Rule of Law

Blassingame v. Trump

In Blassingame v. Trump, the U.S. District Court for the District of Columbia is considering whether former President Donald Trump is entitled to absolute presidential immunity from damages liability for allegedly inciting a riot at the U.S. Capitol.

Case Summary

On January 6, 2021, a crowd of supporters of then-President Donald Trump marched on the U.S. Capitol in an attempt to forcibly prevent Congress from certifying the results of the 2020 presidential election.  Trump allegedly incited that action by, among other things, encouraging attendance at the January 6 protest and urging the crowd to “fight like hell” and “take back [the] country with . . . strength.”  The plaintiffs in this case, U.S. Capitol Police officers James Blassingame and Sidney Hemby, sued Trump for damages for the harm these actions caused them.  Among other things, the officers allege that Trump’s unlawful conduct caused them to suffer both physical and emotional injuries.

Trump filed a motion to dismiss, arguing in part that he is entitled to absolute presidential immunity and therefore cannot be held liable for the events on and leading up to January 6.  CAC filed an amici curiae brief in the D.C. District Court in support of the plaintiffs on behalf of law professors who are experts in constitutional law, executive immunity, and separation of powers principles.  Our brief argues that Trump is not entitled to absolute presidential immunity.

Our brief makes two key points.  First, it explains that absolute presidential immunity does not shield a former president sued in his personal capacity from damages liability for unofficial conduct.  The Supreme Court has determined that absolute presidential immunity protects a president from private suits for damages challenging official acts, and it has held that that immunity extends to the “outer perimeter” of a president’s official responsibility.  But the Court has made clear that such immunity does not extend beyond the “outer perimeter” of a president’s official duties.  In other words, there is no absolute immunity for a president’s unofficial acts.  Our brief argues that Trump’s conduct in allegedly inciting a riot at the Capitol to forcibly disrupt a session of Congress fell far outside the outer perimeter of his official responsibility and therefore does not warrant immunity.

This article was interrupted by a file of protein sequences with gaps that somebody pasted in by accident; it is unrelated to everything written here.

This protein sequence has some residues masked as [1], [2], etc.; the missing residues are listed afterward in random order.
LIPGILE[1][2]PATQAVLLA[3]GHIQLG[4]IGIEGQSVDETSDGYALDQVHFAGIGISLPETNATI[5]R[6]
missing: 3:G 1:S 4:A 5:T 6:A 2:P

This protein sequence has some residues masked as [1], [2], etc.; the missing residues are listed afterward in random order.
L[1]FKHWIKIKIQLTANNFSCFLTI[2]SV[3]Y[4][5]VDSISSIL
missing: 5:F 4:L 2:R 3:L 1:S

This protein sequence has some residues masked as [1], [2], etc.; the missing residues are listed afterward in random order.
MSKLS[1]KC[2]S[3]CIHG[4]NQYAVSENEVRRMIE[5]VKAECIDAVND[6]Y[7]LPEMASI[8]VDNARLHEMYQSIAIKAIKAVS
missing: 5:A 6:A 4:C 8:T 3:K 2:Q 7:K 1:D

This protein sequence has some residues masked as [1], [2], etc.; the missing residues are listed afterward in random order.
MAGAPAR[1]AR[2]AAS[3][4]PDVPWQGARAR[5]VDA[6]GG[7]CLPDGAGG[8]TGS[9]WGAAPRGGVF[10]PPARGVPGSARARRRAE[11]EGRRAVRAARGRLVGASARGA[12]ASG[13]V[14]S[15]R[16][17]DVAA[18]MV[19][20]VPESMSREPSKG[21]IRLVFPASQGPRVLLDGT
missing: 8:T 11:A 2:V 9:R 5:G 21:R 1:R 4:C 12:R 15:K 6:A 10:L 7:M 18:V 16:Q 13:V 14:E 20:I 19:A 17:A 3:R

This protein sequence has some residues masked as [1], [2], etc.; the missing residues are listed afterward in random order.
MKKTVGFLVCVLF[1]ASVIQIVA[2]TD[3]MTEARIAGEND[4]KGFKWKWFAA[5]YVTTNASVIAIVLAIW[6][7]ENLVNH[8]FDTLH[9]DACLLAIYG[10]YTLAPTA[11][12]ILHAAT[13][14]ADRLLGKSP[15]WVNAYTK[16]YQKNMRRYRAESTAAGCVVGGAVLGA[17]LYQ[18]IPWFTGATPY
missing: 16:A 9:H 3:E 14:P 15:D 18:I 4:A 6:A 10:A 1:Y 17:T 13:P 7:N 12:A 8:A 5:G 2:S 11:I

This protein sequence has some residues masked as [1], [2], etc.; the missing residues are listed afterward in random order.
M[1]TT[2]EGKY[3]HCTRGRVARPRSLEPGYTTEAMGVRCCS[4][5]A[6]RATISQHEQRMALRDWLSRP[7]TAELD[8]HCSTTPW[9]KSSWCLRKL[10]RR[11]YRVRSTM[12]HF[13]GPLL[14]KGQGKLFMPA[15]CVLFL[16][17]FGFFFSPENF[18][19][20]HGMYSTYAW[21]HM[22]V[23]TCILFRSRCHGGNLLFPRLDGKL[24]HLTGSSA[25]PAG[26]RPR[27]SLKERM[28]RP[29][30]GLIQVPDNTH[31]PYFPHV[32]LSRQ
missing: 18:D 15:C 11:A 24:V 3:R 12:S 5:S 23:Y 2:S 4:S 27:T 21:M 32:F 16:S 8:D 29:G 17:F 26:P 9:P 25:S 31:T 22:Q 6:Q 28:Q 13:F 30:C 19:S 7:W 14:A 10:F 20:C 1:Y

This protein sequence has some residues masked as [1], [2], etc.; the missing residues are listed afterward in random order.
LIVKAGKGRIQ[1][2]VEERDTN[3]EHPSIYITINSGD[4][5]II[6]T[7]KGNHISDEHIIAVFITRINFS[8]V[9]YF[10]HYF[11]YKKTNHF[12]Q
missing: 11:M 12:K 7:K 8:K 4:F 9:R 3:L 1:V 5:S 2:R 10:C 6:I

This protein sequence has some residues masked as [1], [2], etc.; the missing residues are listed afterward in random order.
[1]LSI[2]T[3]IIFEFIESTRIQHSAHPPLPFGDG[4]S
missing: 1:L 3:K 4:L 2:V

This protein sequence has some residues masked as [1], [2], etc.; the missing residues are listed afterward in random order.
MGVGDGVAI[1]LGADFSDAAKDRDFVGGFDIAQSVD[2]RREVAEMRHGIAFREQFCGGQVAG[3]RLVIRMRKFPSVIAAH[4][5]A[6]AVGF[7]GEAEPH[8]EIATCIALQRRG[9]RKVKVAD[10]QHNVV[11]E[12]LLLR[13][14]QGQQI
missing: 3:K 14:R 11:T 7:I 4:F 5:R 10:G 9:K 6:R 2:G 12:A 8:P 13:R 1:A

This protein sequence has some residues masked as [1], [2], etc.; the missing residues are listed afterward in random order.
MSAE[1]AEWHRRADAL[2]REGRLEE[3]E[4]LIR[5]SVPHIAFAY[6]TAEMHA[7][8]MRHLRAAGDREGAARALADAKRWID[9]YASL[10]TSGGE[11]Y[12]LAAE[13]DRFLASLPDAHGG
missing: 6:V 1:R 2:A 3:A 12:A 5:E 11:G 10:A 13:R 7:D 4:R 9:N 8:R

Second, our brief argues that the separation of powers concerns and public policy considerations underlying the Supreme Court’s immunity precedent further compel the denial of Trump’s claim for absolute immunity.  The Supreme Court has explained that under separation of powers principles, courts must refrain from reviewing a president’s official actions in private suits for damages, as the threat of such litigation could inhibit the performance of his official functions.  Trump, however, seeks to invoke the immunity doctrine as a shield from damages liability for private conduct that allegedly sought to preserve his own private interests by forcibly interfering with Congress’s official functions.  To apply the doctrine of presidential immunity in this case would therefore be a perversion of the separation of powers.  And the public interest rationale for presidential immunity lies in ensuring that an official may act without fear of personal liability in fulfilling the responsibilities of his public office.  That rationale is inapplicable when an official is pursuing his own personal agenda.  Thus, our brief argues that neither of the rationales underlying absolute presidential immunity justifies application of that doctrine in this case.

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